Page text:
The Great Fen

Introduction

The Great Fen is a long-term 50 year project that aims to link two national nature reserves, Woodwalton Fen and Holme Fen, together to create a large national nature reserve of 3700 ha.

Description

The wild fens once stretched for hundreds of miles across Eastern England. They were home to beavers, otters, and thousands of different types of animals and plants, many unique to the area. When the land was drained for farming, beginning in the 17th century, more than 99% of this wild habitat disappeared.

Project Aims

Two of the last fragments of wild fen, Woodwalton Fen and Holme Fen, are under threat because both reserves are too small and isolated. By connecting these precious fragments, this project will create 3700 ha of fen landscape between the cities of Huntingdon and Peterborough. To achieve a landscape of many benefits, the Great Fen project has a four pronged strategy: 1.Implement restoration and habitat creation 2.Improve access and enjoyment 3.Foster socio-economic development 4.Contribute to climate change adaptation and mitigation Using maps and images, the Great Fen Masterplan (published in 2010) sets out how the Great Fen project will re-create the 3700 ha of ancient fenland landscape over the coming years and decades, and how it will deliver a wide range of benefits for the surrounding area. Included in the strategy are plans for: •A mosaic of wildlife habitats to support a variety of fen species •Visitor facilities, including a café, trails, natural play areas and events •New footpaths, cycleways and bridleways linking to local communities •Areas to store floodwater during high rainfall, to help protect surrounding farmland and communities •Zones to encourage access to some areas, but protect the most sensitive areas from heavy disturbance

Site Activity

The Great Fen is a long-term and ambitious project, requiring the work, expertise and support of many people and partners. The project is delivered by a partnership of five organisations, each bringing their own areas of expertise. This partnership includes Environment Agency, Huntingdonshire District Council, Middle Level Commissioners, Natural England and The Wildlife Trust for Bedfordshire, Cambridgeshire and Northamptonshire. As part of this project, there are currently more than 866 ha of land in restoration and 1340 ha managed for nature conservation. By the end of 2013, the area managed for nature conservation will increase to 1519 ha. As a result, the project has witnessed increasing numbers of wildlife, from breeding barn owls, kestrels, lapwing and snipe, to rare plants and invertebrates. However, nature conservation is not the only focus of the Great Fen project. Working with and supporting over 100 active volunteers, the Great Fen team works with thousands of people each year. As well as events, the team runs interactive schools programmes for all ages, a range of walks, talks and visits for groups, and many other community projects, including film, photo and audio projects. With this ongoing programme of engagement, the project continues to look at how economic benefit and social wellbeing can be delivered to local people, businesses and farmers.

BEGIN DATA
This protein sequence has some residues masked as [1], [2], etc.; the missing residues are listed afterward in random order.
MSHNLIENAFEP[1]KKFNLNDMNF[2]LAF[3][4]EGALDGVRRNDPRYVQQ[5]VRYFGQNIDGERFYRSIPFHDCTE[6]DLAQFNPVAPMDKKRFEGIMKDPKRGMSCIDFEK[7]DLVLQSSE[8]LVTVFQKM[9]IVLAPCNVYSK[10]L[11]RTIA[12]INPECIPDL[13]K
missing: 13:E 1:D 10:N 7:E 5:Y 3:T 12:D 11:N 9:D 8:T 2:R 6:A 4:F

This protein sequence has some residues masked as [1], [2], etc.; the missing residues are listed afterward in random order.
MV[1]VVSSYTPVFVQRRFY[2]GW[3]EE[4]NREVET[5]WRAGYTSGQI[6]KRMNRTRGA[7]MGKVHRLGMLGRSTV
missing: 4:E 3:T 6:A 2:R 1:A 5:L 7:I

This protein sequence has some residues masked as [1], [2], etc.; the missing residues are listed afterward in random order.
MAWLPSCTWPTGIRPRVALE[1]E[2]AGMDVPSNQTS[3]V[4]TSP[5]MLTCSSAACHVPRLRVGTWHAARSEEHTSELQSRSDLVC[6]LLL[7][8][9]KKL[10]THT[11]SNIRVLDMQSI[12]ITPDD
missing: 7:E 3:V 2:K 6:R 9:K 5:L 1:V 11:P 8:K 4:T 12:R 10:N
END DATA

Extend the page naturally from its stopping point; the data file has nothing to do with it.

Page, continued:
{"zoom":9,"lat":52.4437285,"lon":-0.1913919,"markers":{"0":{"lat":52.4437285,"lon":-0.1913919}}}

Project Name: The Great Fen

Organisation / Lead partner: The Wildlife Trust for Bedfordshire, Cambridgeshire and Northamptonshire

Location: Ramsey Heights, Cambridgeshire

Conservation Status: National Nature Reserves(NNR)

Predominately: Lowland

Peat Habitats: Fen

Project Type: Restoration, Citizen science/ community engagement.

Year Project Began: 2001

Join our team
We are recruiting - closing date 19th August 2020  We are recruiting for a Peatland Code Co-ordinator and a Communications Officer…
Sustainably sourced Sphagnum growing, harvested to produce dried Sphagnum (BeadaGro™) and mixed with other peat-free products to create a sustainable growing media.
Peat-free products - protecting peatlands, climate, gardening, pot-plants & salad.   By Jacqueline Wright, Business Development Manager, Beadamoss®
Sphagnum moss harvesting at trial site, Greifswald Mire Centre © Tobias Dahms
Wet agriculture - a tool in the climate action toolboxWith the urgent need to reduce our carbon emissions wherever possible, complimenting traditional…
Money for peatland restoration
Budget announcements for UK peatland restoration Peatlands received a welcome funding boost in the UK Budget 2020.  In a move to support the…
Peatlands in the EU post CAP
Peatlands in the UK beyond Common Agriculture Policy (CAP)The IUCN UK Peatland Programme continues to feed into the international peatland agenda, recently…
Afforested peatland restoration at Forsinard  © Neil Cowie/RSPB
Peatland & Trees position statement releasedThe IUCN UK Peatland Programme have released a position statement and recommendations on Trees on…
Caithness Wildfire, 2019 © Paul Turner
Burning & Peatlands Position StatementThe IUCN UK Peatland Programme have updated our position statement on Burning and Peatlands which…